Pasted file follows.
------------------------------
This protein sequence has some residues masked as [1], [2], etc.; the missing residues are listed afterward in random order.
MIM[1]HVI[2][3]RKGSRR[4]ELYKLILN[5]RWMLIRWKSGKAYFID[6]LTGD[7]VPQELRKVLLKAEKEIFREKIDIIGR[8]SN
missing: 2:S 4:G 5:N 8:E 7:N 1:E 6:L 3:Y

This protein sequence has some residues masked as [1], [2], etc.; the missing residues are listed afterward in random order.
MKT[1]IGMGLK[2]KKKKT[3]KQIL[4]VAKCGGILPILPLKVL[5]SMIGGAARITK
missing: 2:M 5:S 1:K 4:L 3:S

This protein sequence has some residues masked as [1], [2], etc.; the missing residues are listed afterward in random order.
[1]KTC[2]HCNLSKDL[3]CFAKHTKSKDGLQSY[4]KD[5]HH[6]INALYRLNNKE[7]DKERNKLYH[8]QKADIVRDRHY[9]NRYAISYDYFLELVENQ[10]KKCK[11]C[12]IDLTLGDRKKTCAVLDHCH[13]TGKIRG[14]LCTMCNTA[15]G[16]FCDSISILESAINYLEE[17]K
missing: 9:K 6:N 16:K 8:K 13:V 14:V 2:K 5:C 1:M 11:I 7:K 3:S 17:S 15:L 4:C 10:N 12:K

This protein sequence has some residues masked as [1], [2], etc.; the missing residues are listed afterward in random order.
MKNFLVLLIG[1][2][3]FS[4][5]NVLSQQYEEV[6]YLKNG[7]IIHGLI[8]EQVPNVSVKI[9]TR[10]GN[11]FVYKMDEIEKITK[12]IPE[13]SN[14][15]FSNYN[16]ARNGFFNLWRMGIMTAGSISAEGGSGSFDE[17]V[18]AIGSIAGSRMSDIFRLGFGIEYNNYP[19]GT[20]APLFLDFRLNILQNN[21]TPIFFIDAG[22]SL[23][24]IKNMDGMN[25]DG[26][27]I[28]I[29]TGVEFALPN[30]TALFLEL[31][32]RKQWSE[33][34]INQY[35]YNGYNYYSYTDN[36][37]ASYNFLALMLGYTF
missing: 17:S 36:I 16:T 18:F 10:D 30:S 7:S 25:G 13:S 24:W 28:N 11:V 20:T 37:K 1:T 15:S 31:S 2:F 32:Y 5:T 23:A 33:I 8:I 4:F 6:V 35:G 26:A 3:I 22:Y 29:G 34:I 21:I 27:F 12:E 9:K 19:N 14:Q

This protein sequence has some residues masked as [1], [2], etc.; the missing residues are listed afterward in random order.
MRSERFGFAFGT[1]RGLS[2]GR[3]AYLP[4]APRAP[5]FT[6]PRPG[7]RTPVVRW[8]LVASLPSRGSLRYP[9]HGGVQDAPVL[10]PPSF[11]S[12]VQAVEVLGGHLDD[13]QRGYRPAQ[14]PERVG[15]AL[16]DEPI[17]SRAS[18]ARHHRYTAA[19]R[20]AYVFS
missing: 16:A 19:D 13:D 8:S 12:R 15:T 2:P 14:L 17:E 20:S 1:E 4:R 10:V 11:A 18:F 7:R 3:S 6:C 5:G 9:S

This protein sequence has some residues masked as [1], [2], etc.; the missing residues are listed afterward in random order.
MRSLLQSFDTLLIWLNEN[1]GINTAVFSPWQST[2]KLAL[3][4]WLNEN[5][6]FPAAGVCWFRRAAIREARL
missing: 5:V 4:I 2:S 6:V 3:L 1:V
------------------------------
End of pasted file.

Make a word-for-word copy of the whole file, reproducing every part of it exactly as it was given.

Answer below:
This protein sequence has some residues masked as [1], [2], etc.; the missing residues are listed afterward in random order.
MIM[1]HVI[2][3]RKGSRR[4]ELYKLILN[5]RWMLIRWKSGKAYFID[6]LTGD[7]VPQELRKVLLKAEKEIFREKIDIIGR[8]SN
missing: 2:S 4:G 5:N 8:E 7:N 1:E 6:L 3:Y

This protein sequence has some residues masked as [1], [2], etc.; the missing residues are listed afterward in random order.
MKT[1]IGMGLK[2]KKKKT[3]KQIL[4]VAKCGGILPILPLKVL[5]SMIGGAARITK
missing: 2:M 5:S 1:K 4:L 3:S

This protein sequence has some residues masked as [1], [2], etc.; the missing residues are listed afterward in random order.
[1]KTC[2]HCNLSKDL[3]CFAKHTKSKDGLQSY[4]KD[5]HH[6]INALYRLNNKE[7]DKERNKLYH[8]QKADIVRDRHY[9]NRYAISYDYFLELVENQ[10]KKCK[11]C[12]IDLTLGDRKKTCAVLDHCH[13]TGKIRG[14]LCTMCNTA[15]G[16]FCDSISILESAINYLEE[17]K
missing: 9:K 6:N 16:K 8:K 13:V 14:V 2:K 5:C 1:M 11:I 7:K 3:S 17:S 15:L 4:C 10:N 12:K

This protein sequence has some residues masked as [1], [2], etc.; the missing residues are listed afterward in random order.
MKNFLVLLIG[1][2][3]FS[4][5]NVLSQQYEEV[6]YLKNG[7]IIHGLI[8]EQVPNVSVKI[9]TR[10]GN[11]FVYKMDEIEKITK[12]IPE[13]SN[14][15]FSNYN[16]ARNGFFNLWRMGIMTAGSISAEGGSGSFDE[17]V[18]AIGSIAGSRMSDIFRLGFGIEYNNYP[19]GT[20]APLFLDFRLNILQNN[21]TPIFFIDAG[22]SL[23][24]IKNMDGMN[25]DG[26][27]I[28]I[29]TGVEFALPN[30]TALFLEL[31][32]RKQWSE[33][34]INQY[35]YNGYNYYSYTDN[36][37]ASYNFLALMLGYTF
missing: 17:S 36:I 16:T 18:F 10:D 30:S 7:S 25:G 13:S 24:W 28:N 11:V 20:T 37:K 1:T 15:S 31:S 2:F 32:Y 5:T 23:A 33:I 8:I 4:F 6:V 35:G 26:A 3:I 22:Y 29:G 34:I 21:I 27:F 12:E 9:K 19:N 14:Q

This protein sequence has some residues masked as [1], [2], etc.; the missing residues are listed afterward in random order.
MRSERFGFAFGT[1]RGLS[2]GR[3]AYLP[4]APRAP[5]FT[6]PRPG[7]RTPVVRW[8]LVASLPSRGSLRYP[9]HGGVQDAPVL[10]PPSF[11]S[12]VQAVEVLGGHLDD[13]QRGYRPAQ[14]PERVG[15]AL[16]DEPI[17]SRAS[18]ARHHRYTAA[19]R[20]AYVFS
missing: 16:A 19:D 13:D 8:S 12:R 15:T 2:P 14:L 17:E 20:S 1:E 4:R 10:V 11:A 18:F 7:R 3:S 6:C 5:G 9:S

This protein sequence has some residues masked as [1], [2], etc.; the missing residues are listed afterward in random order.
MRSLLQSFDTLLIWLNEN[1]GINTAVFSPWQST[2]KLAL[3][4]WLNEN[5][6]FPAAGVCWFRRAAIREARL
missing: 5:V 4:I 2:S 6:V 3:L 1:V